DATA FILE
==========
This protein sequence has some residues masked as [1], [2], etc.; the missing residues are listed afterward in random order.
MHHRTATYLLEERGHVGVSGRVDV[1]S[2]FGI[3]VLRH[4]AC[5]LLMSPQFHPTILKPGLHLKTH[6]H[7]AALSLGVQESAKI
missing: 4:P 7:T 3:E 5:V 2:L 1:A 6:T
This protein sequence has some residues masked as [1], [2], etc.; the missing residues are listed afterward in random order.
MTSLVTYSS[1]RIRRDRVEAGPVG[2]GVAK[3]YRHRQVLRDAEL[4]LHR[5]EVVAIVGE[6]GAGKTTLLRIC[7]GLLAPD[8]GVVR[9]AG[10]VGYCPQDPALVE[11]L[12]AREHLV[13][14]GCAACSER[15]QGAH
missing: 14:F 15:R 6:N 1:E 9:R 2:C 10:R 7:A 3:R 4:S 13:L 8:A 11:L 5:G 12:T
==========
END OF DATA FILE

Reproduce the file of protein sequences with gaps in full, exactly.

This protein sequence has some residues masked as [1], [2], etc.; the missing residues are listed afterward in random order.
MHHRTATYLLEERGHVGVSGRVDV[1]S[2]FGI[3]VLRH[4]AC[5]LLMSPQFHPTILKPGLHLKTH[6]H[7]AALSLGVQESAKI
missing: 4:P 7:T 3:E 5:V 2:L 1:A 6:T
This protein sequence has some residues masked as [1], [2], etc.; the missing residues are listed afterward in random order.
MTSLVTYSS[1]RIRRDRVEAGPVG[2]GVAK[3]YRHRQVLRDAEL[4]LHR[5]EVVAIVGE[6]GAGKTTLLRIC[7]GLLAPD[8]GVVR[9]AG[10]VGYCPQDPALVE[11]L[12]AREHLV[13][14]GCAACSER[15]QGAH
missing: 14:F 15:R 6:N 1:E 9:R 2:C 10:R 7:A 3:R 4:S 13:L 8:A 11:L 5:G 12:T